Imagine that one day a giant squid materialized in the sky over a city like an Elder God, singing the song that will end the world. Imagine that you are that squid.
Such is your remit in Modulocean, a game made by Octurnip for the A Game by Its Cover jam, where developers made real games inspired by fake (but delightful) art for Famicom game cartridges.
The game is alternately titled Whale of Noise; you can also be a giant whale.
Your song changes as you experiment with with a series of glyphs floating in bubbles beneath your sea creature, moving them in and out of the sphere where they reside. Different combinations will cause strange reverberations; some will even level the city below you. Is there any rhyme or reason to your unholy might?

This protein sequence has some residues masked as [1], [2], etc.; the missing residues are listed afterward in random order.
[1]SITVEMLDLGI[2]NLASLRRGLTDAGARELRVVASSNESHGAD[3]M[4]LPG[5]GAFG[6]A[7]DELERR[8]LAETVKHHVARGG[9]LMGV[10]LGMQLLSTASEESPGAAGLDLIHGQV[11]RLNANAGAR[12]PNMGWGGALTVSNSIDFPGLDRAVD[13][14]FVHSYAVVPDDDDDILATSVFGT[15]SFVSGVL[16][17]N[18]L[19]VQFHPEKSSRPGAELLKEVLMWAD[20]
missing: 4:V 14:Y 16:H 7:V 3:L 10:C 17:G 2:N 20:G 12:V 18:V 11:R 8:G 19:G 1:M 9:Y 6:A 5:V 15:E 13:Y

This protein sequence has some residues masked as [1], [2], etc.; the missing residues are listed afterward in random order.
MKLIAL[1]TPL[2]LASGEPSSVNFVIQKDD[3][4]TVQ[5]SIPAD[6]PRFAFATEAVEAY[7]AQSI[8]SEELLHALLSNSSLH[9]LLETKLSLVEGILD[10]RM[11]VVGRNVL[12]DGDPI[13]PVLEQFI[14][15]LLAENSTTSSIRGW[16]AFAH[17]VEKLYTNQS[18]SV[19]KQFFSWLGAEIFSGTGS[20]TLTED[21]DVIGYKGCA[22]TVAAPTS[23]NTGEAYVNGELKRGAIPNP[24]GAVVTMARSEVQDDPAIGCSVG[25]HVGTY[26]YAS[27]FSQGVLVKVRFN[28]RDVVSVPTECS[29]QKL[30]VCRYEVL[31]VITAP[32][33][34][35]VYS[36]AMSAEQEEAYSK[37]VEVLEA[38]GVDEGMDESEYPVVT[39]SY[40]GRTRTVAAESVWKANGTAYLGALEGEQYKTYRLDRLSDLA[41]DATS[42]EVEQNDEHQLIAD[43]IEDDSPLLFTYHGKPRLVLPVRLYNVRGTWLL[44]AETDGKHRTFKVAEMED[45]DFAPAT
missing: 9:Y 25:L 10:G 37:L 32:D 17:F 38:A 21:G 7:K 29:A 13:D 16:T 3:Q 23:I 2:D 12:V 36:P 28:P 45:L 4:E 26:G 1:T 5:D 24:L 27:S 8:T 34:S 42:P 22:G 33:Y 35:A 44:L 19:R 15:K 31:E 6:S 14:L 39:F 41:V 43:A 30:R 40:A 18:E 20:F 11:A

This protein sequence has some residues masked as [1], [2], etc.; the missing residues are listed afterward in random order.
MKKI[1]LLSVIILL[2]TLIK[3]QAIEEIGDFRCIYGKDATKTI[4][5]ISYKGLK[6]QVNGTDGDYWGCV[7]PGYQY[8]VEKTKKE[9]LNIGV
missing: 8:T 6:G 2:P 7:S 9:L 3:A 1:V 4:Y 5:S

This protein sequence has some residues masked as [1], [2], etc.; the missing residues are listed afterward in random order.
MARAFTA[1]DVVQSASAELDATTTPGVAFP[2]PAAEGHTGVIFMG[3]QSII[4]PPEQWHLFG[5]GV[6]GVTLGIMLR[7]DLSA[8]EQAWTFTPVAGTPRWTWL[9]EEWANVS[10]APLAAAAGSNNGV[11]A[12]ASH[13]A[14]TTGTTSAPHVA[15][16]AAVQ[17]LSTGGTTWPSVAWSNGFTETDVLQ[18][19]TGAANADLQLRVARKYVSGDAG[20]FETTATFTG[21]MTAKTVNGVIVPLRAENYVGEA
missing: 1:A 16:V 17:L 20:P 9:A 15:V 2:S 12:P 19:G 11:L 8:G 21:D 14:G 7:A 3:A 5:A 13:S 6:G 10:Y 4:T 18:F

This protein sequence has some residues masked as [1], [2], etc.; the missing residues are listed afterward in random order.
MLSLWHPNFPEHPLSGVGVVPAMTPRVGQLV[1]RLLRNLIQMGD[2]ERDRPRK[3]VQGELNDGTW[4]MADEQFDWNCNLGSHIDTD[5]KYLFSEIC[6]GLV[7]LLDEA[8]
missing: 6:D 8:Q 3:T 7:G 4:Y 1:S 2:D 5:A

Whale of Noise - Modulocean is free to download for Windows and Mac.
Humpback whales with albinism are extremely rare, so it was a real treat when one appeared off the coast of Australia this week.
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Like the T. rex skeleton at the American Museum of Natural History, the blue whale model at London's Natural History Museum is the institution's unofficial mascot. The life-sized model (28.3 meters long) is now 75 years old. New Scientist tells the story of its birth:
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When an animal as big as a whale dies, its body becomes a whole new ecosystem. One whale carcass can support other forms of life for 50-to-75 years—basically as long as the whale itself lived.
This gorgeous video (I am not kidding. You will not need a unicorn chaser.) illustrates how that cycle works, using paper cutouts and simple puppetry. It's mesmerizing and enlightening.
The video was made for a Radiolab episode about whale falls, and was put together by Sharon Shattuck and Flora Lichtman. Amazing work!
Thanks to Ferris Jabr